by Grace Rivers, RDN, CDCES
You have seen food packages that boast net carbs, but what does it mean? To date, there isn’t a formal definition from the US Food and Drug Administration (FDA) for the term net carbs, but it continues to be used by food companies to make a food seem more appealing.
What is a net carb?
The net carbs are derived by taking the total carbohydrate amount and subtracting the fiber and sugar alcohol sweeteners from the total carbs. The belief is that if you follow the net carbs, you can eat more of that particular food without it causing any rise in your blood sugar or insulin response. That may work, and it may not.
If food is a carbohydrate, it will impact your blood sugar level. Even though it contains fiber, not all fiber affects your blood sugar the same. Insoluble fiber travels through your gut intact, but some of the soluble fiber is fermented in your lower intestine. Fiber can help improve satiety, slow the rise in blood sugar, and lower cholesterol levels.
Another type of fiber is those that are processed. They are not naturally occurring in foods. Instead, they are added to processed foods and don’t show the same value as the other two intact fiber types. If it is processed, you may not receive the same health benefits.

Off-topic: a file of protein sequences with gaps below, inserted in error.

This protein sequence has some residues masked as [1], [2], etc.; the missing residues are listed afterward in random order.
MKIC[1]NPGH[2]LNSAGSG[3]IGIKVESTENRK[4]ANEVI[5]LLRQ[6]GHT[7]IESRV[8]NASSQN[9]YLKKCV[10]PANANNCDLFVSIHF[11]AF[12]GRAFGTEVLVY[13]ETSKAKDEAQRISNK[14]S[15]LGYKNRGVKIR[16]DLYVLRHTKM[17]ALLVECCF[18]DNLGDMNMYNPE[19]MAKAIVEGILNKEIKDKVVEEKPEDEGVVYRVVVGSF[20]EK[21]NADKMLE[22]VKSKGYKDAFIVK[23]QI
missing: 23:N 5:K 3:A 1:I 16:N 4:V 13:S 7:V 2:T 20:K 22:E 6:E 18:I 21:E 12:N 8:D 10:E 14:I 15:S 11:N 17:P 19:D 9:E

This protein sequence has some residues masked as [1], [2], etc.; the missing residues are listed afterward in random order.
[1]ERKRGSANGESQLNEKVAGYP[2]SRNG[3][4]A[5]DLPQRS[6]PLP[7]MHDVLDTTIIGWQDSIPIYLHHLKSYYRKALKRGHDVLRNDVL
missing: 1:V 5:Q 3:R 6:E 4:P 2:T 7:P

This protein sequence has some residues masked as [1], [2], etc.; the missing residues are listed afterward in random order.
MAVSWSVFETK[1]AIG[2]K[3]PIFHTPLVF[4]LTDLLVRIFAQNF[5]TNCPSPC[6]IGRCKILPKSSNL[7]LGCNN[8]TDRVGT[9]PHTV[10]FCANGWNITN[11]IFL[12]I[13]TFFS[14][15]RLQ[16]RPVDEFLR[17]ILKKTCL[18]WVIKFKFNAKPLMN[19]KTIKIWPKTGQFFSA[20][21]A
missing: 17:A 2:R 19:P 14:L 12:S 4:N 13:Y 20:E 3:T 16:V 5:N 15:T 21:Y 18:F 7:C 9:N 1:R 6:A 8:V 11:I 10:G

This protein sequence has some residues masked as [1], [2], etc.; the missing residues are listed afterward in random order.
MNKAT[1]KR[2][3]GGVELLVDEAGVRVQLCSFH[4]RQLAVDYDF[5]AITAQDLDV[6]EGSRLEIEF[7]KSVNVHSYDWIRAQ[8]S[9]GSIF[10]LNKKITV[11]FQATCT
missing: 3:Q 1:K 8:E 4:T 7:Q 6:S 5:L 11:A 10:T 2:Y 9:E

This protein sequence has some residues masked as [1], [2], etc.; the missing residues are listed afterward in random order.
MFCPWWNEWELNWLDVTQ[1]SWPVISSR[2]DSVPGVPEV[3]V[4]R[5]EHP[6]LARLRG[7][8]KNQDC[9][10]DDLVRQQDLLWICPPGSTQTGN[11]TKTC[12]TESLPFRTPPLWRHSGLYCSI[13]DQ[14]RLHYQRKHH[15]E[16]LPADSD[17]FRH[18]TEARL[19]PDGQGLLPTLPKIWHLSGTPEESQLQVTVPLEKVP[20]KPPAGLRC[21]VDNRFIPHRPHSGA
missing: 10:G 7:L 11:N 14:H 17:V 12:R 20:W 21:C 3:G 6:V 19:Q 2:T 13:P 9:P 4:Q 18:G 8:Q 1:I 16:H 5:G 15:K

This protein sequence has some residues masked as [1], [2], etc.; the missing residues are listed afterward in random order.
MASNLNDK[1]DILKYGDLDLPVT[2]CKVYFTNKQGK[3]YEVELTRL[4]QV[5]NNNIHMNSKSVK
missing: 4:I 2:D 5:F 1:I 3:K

What about sugar alcohols?
Despite the name of sugar alcohols, they aren’t sugar or alcohol. They are, however, a carbohydrate. Sugar alcohols impact your blood sugar slower than regular sweeteners, so they can help prevent sugar spikes. However, eating more of the product can impact your blood sugar and your gut.
You may recall a few of these from food labels:
You don’t completely absorb sugar alcohols, but they provide two calories in each gram compared to four calories in a gram of sugar. So, a better bet may be only to remove half of them when subtracting from total carbs.
How well does your gut tolerate these sweeteners?
Excessive amounts of sugar alcohols can have a laxative effect on your gut since they cause water to go into your large intestine that can lead to an increase in bowel movements, bloating, or diarrhea.
Erythritol shows the smallest indication of stomach upset, but one study showed that large amounts of the sweetener could cause issues.
Controlling the amount of added sugars
To help decrease the number of added sugars in products and on labels, food companies use sugar alcohols instead of any sweetener that would count as an added sugar, such as honey, cane sugar, or corn syrup.
You will also see sweeteners in food products like sucralose, stevia, or aspartame. These don’t have calories nor do they have an effect on your blood sugar.
Making the best choices
Net carbs aren’t as easy as subtracting all fiber and sugar alcohols.
Make sure you choose an ideal product for you. If you decide to follow net carb guidance from a food label, notice how you tolerate them and if they help you reach your blood sugar goals.
If you are thinking about purchasing a product that contains net carbs, compare it to the regular product by the same company. It could be the calories, total carb, or saturated fat content are equal or higher. And be sure you like the taste and texture of the net carb food choice.
You often eat more than one food at once, so check your blood sugar a few times after counting net carbs to determine how well they work for you.